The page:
Beijing just unveiled a new tactic to assert its sovereignty claims in the South China Sea.
Called the "lawfare" – or "legal warfare" – approach, China's new strategy to control the resource- and trade-rich region shifts away from the former (and universally rebuffed) "nine-dash line" (NDL) claim to a more concrete – though no less imperialistic – one.
Specifically, the Red Dragon is now asserting regional sovereignty over the four contested island groups – colloquially called the "Four Shas" – housed within the South China Sea. This shift allows Beijing – at least, in its own mind – to claim ownership of the subterranean continental shelves to which these islands are attached.
And – voilà! – China has a new claim to the same contested area, only based on different terrain this time.
While some might perceive this maneuver as an insignificant move in a one-sided game of semantics, there are greater implications at stake. You see, it's actually advantageous for China to reframe the South China Sea dispute this way. According to Michael Pillsbury, senior fellow at the Hudson Institute and director of the Center for Chinese Strategy, in the Free Beacon on Sept. 21, the "U.S. government lacks both legal warfare and counter legal warfare capabilities" to fight back.
Essentially, Washington doesn't have the international know-how to dispute China's new territorial claims on an international stage – chiefly because "Chinese government seems to be better organized to design and implement clever legal tactics to defy international norms with impunity," Pillsbury said.
America's government? Not so much.
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As a result, the United States hasn't reacted to China's claims at all.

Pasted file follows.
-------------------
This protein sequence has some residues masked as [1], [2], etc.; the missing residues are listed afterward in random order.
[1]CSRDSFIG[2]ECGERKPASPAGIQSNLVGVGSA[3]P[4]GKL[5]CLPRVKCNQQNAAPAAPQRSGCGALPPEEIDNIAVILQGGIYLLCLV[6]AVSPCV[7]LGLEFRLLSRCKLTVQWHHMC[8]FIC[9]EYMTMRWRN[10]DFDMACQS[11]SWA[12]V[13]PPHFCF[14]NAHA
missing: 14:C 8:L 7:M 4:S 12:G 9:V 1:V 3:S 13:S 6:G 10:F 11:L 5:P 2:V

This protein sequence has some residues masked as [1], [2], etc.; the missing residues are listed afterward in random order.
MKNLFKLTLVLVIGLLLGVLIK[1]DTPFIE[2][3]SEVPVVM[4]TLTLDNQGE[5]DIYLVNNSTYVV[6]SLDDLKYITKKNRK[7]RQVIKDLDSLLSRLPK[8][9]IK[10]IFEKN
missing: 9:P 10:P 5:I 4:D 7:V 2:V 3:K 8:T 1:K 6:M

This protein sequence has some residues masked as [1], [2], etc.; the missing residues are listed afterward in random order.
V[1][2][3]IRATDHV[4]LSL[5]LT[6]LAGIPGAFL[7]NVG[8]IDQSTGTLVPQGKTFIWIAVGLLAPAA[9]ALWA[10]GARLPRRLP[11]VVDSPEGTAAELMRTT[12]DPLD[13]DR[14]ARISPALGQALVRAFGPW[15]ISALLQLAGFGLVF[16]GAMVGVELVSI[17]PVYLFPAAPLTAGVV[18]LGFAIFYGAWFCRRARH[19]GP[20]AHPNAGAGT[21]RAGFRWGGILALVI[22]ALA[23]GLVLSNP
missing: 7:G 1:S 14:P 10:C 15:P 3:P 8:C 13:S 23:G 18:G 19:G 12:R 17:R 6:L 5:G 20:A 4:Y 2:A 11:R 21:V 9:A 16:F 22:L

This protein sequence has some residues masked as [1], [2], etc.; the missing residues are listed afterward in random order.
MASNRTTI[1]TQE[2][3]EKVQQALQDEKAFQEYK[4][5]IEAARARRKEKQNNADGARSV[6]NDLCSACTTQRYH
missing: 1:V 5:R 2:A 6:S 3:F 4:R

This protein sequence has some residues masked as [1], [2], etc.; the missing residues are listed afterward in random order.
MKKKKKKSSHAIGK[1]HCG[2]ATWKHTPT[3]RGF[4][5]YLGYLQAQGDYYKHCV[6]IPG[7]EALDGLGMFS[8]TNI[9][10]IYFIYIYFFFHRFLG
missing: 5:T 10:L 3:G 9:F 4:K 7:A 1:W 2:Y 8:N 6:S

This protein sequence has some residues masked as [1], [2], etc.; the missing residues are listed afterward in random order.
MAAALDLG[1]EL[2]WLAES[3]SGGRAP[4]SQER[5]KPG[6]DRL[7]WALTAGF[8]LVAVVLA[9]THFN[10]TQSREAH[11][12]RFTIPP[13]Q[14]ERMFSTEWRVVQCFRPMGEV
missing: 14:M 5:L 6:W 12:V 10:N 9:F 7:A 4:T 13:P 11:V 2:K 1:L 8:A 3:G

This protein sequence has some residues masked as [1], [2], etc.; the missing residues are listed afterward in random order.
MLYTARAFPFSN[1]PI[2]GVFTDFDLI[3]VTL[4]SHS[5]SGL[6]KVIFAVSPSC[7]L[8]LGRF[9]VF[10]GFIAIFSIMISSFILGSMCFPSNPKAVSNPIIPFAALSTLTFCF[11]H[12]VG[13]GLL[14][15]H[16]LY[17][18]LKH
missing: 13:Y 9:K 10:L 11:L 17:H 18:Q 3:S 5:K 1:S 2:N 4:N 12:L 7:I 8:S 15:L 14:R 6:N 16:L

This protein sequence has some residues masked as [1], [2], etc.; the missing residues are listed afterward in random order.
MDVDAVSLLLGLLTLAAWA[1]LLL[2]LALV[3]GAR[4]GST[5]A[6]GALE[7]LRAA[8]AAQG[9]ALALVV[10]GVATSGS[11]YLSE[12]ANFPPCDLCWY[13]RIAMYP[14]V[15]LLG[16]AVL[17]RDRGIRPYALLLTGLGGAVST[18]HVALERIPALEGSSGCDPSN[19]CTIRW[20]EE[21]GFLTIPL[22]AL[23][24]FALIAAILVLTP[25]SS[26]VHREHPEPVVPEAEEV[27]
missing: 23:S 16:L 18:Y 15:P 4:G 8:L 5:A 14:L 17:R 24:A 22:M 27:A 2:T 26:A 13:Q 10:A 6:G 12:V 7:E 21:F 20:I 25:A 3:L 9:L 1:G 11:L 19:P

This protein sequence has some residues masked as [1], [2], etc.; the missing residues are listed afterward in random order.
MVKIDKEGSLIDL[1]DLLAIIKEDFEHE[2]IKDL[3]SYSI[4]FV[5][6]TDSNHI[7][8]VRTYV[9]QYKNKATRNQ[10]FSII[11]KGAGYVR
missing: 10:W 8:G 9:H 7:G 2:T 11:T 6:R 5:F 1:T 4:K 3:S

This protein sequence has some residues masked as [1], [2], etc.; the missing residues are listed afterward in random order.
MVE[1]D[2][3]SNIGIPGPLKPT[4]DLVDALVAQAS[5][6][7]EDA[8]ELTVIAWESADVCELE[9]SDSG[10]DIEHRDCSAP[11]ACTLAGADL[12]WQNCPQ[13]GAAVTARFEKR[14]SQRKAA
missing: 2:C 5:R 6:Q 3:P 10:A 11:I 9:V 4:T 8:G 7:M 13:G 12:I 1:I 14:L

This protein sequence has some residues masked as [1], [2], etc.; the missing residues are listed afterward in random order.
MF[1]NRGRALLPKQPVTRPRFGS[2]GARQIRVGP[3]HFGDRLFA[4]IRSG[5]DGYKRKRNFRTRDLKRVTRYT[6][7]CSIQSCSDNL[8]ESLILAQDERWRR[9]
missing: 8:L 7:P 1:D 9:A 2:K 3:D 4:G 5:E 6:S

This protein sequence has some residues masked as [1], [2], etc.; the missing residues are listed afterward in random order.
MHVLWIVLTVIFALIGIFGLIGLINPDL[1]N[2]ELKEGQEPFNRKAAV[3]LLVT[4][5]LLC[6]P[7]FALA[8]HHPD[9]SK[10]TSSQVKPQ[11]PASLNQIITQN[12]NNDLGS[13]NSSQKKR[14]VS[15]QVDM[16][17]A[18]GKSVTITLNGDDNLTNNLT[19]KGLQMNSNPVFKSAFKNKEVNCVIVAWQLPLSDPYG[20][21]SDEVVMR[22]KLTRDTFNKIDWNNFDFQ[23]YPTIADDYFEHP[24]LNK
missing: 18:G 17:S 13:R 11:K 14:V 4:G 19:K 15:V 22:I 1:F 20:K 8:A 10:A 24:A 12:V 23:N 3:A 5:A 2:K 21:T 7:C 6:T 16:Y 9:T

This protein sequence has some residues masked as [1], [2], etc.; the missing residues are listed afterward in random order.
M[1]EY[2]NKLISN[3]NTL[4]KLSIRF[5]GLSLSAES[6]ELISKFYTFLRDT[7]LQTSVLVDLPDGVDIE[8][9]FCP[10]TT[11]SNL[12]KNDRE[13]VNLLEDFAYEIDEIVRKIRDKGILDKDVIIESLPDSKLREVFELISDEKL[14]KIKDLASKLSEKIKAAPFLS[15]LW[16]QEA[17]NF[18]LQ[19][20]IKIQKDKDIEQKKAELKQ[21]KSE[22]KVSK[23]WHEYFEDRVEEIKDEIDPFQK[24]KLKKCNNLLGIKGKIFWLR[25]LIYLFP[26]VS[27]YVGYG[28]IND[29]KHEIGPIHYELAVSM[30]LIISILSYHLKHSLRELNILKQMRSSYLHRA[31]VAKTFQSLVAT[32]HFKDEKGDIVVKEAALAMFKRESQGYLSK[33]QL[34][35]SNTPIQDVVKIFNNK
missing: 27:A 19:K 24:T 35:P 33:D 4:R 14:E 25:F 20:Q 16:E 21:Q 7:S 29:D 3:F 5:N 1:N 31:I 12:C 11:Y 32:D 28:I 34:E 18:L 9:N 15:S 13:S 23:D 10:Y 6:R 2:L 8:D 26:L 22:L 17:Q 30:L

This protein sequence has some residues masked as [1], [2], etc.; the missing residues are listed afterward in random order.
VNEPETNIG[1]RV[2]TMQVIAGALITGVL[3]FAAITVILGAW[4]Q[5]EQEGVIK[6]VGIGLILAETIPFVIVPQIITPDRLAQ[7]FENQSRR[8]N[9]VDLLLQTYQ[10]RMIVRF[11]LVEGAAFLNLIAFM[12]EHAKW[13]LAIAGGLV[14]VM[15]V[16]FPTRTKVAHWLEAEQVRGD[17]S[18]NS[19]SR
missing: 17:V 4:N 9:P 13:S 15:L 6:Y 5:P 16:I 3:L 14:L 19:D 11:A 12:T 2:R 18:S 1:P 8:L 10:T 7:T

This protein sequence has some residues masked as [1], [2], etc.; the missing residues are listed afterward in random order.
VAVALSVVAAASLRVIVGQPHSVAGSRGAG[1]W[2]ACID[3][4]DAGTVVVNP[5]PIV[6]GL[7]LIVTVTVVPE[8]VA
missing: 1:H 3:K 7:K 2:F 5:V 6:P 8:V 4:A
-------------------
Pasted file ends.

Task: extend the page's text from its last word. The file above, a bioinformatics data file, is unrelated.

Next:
And, according to Money Morning Executive Editor Bill Patalon, who's been watching developments in the South China Sea for years (and in the overall "Asian arms race" for over three decades), "staying mum" is the last thing Uncle Sam wants to be doing right now.
Beijing Doesn't Negotiate Over the South China Sea
Bill says that Beijing is never looking for any "true give-and-take scenarios" – no matter the geopolitical stakes at play.
It never has and never will. While The Diplomat, a D.C.-based Asia-Pacific news site, argued on Tuesday (Oct. 24) that the United States "must ask China for discussions and briefings on the new claim," there's little reason to believe that Beijing would consider such an appeal – especially over its sovereignty claims in the South China Sea.
China has never considered coming to the "negotiating table" before. That's not how the country operates.
And Bill knows that.
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"In the South China Sea," Bill says, "Beijing's idea of cooperation is 'you cave in and agree to let us do whatever we want.'"
And so far, the United States has been playing into that narrative. Although the Pentagon has been conducting regular "freedom of navigation" operations (FONOPs) in the contested region, Washington has not made a peep about China's new claims.
And every moment we drag our heels gives China the impression that its claims will go unchecked.
And the bolder China becomes, the more intense Washington's response will have to be to keep the South China Sea trade routes open and safe.
As tensions in the South China Sea mount, Bill is sure of one thing: Washington will respond.
And when – not if – America barks back, the world will find itself that much closer to actual military conflict.
After all, this current stalemate between the two world powers can't last forever. One day, China may feel the need to save face and lash out at a passing U.S. carrier group in an effort to assert global dominance.
Or perhaps the United States will have to use military force to protect one of its Pacific allies against China's aggression.
Whatever the future may hold, a war in the South China Sea always seems just one overdone bully tactic away.
And that ever-present threat is why Bill recommends investing in the companies that will quite literally shield America from enemy weapons in the years ahead. Indeed, his favorite pick in this space has already racked up 320% gains…